Speaking to Expert Investor, NNIP senior emerging market strategist, Maarten-Jan Baakum said over the next 12-months selectors should look to increase their allocation of emerging markets equities and bonds.
“We have seen quite a big correction [in emerging markets] because of global factors such as the US dollar appreciating and oil prices rising. But I do not think those issues will hold for [the next] 12 months. The [emerging market] universe as a whole doesn’t look too bad to me,” he said.
However, not all European fund selectors share this view. Last Word Research found that over the 12 months to June 2019, only 26% of European fund selectors were looking to buy global emerging market equity funds, 52% to hold, 10% to decrease, and 10% did not use the asset class.
Baakum said he would not advocate increasing allocation over the next three months in the lead up to the US mid-term elections in November – citing the risks from US-China trade war and the Brazilian election in October – but he said over the next 12 months side he expected to be more confident to buy.
But he said over the medium term the volatile economic situation in emerging markets such Turkey, Argentina and elsewhere could begin to stabilise.
“I would wait for a bit of stabilisation and after a few quiet weeks it will then be better to buy rather than try to time it too aggressively,” he said.
Acadian Asset Management senior portfolio manager Brian Wolahan said the recent slump in emerging markets had created good buying opportunities in EM funds and said that much of the “political noise”was an overreaction.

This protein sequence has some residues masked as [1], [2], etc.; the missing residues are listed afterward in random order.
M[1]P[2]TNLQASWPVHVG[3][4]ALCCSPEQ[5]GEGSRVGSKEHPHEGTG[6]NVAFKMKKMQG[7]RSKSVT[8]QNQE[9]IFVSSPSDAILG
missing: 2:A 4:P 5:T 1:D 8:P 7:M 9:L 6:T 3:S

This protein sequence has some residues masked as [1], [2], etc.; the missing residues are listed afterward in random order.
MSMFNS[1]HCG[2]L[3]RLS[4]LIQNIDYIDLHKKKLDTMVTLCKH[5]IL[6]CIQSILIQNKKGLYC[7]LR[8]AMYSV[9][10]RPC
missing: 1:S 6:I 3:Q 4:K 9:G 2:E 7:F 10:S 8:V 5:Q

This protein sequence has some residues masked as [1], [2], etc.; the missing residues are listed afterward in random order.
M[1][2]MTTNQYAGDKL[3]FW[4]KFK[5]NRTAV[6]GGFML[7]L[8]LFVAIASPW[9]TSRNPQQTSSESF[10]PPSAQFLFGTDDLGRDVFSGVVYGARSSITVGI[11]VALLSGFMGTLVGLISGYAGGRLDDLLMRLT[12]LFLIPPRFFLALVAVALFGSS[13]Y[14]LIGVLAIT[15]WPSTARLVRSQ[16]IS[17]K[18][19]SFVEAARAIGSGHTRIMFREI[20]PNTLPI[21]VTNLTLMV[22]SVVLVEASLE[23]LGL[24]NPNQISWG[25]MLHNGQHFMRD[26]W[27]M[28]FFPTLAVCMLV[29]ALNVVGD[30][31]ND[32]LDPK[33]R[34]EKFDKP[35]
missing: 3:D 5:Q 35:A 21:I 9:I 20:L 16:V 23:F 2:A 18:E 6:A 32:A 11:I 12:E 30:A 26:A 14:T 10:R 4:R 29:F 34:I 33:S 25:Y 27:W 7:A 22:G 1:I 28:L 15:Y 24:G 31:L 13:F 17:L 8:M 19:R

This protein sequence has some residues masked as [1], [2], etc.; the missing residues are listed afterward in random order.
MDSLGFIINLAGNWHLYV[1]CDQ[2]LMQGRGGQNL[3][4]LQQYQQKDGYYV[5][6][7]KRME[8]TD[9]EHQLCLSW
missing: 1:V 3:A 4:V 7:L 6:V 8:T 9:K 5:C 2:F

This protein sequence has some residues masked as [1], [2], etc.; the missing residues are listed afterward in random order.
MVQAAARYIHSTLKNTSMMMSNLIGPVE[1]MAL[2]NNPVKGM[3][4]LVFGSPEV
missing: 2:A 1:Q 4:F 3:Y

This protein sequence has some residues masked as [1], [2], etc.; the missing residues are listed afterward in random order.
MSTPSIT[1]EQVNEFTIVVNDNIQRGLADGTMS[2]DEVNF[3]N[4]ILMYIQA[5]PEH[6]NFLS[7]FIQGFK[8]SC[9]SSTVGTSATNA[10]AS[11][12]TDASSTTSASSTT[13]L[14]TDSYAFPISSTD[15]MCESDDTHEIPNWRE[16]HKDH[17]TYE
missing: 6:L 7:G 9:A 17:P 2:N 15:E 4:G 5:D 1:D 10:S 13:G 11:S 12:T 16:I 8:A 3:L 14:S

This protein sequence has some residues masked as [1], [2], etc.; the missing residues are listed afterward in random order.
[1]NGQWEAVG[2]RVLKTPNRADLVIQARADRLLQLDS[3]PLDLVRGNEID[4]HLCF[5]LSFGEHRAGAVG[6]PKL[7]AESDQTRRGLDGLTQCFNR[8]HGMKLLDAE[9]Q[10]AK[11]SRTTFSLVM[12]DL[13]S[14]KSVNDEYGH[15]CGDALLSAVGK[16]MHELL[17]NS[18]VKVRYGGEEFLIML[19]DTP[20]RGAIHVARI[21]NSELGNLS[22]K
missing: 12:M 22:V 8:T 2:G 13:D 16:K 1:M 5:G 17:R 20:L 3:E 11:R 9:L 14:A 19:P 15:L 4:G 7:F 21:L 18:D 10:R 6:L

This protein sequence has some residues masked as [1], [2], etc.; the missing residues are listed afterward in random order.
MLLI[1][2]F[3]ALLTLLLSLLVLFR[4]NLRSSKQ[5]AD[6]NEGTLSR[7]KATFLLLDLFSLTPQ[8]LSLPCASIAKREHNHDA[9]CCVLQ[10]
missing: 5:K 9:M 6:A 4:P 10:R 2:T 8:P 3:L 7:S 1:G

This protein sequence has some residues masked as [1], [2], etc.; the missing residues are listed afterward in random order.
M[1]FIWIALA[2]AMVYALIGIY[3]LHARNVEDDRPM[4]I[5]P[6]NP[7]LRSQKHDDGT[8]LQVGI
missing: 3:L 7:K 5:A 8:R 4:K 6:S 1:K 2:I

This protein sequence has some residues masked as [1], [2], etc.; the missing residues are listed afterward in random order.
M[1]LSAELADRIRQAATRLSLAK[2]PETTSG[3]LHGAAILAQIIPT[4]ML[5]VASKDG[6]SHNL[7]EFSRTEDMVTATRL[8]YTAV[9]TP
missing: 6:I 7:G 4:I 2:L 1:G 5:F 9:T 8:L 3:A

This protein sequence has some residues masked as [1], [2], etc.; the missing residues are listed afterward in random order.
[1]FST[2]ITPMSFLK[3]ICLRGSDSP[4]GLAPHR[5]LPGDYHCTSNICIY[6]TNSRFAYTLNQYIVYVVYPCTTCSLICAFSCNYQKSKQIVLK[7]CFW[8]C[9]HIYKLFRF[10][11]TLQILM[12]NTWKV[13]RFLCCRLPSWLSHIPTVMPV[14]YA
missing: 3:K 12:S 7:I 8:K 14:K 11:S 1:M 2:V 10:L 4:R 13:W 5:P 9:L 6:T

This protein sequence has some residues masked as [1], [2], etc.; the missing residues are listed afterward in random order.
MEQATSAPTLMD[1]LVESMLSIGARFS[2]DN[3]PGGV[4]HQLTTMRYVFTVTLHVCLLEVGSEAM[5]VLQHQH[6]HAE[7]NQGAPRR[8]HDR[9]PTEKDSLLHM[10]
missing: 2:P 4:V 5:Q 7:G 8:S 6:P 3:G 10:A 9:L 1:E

Wolahan said risks related to the appreciation of the US dollar was limited to a handful of EM countries.
“The negative [from a stronger US dollar] is that if you have assets in the Brazilian real or the Chinese renminbi they are worth less. But over the longer term it means these [export-led] markets are in better competitive position,” Wolahan said.
“Exports are cheap for dollar-based buyers and most of the consumption of these goods would be from the US and so in the longer-term that is a positive.
“Investors often overreact to events,” he said, citing how the economic crisis in Turkey has encouraged a wider sell off in emerging markets despite limited correlation to other markets.
Bakkum said that the main reason to invest in emerging markets over the longer term was because of their superior growth, adding that returns in some emerging markets over the last decade have been modest.
“Ten years of no returns is not necessarily a problem as long as you believe that over the long term emerging markets will outpace developed markets,” he said. “That’s why people in general should hold a sizable chunk [of their portfolio] in emerging markets.”
Looking at FE Analytics data, since start of the year to 31 August the best performing emerging market fund domiciled in either Luxembourg or Ireland only returned 4.1%.
The fund, HSBC Global Investment Funds Emerging Wealth AC was followed by BlackRock Emerging Markets Equity Strategies A2 at 3.4%, Uni-Global Equities Emerging Markets RA at 2.3%, BMO LGM Greater India E Accumulation at 1.8%, and Schroder International Selection Fund Emerging Asia Z Accumulation at 1.1%.
Top emerging market funds v sector year to 31 August 2018
Source: FE Analytics
On the other side of the spectrum, the worst performing fund, Hauck & Aufhauser Abaris Emerging Markets Equity A fund lost 21.6% since the start of the year.
This was followed by Comgest Growth Global Emerging Markets Promising Companies R with a loss of 18.7%, Neuberger Berman Emerging Markets Equity E with a loss of 16.9%, and Bank Invest New Emerging Markets Equities R and Jupiter Global Emerging Markets Equity Unconstrained L accumulation both at a loss of 16.4%.
Unsurprisingly, January’s huge emerging market fund inflows of €11bn has taken a hit with May, June, and July all experiencing outflows totalling €7.8bn. However, current total flows for the year so far is at €14.1bn.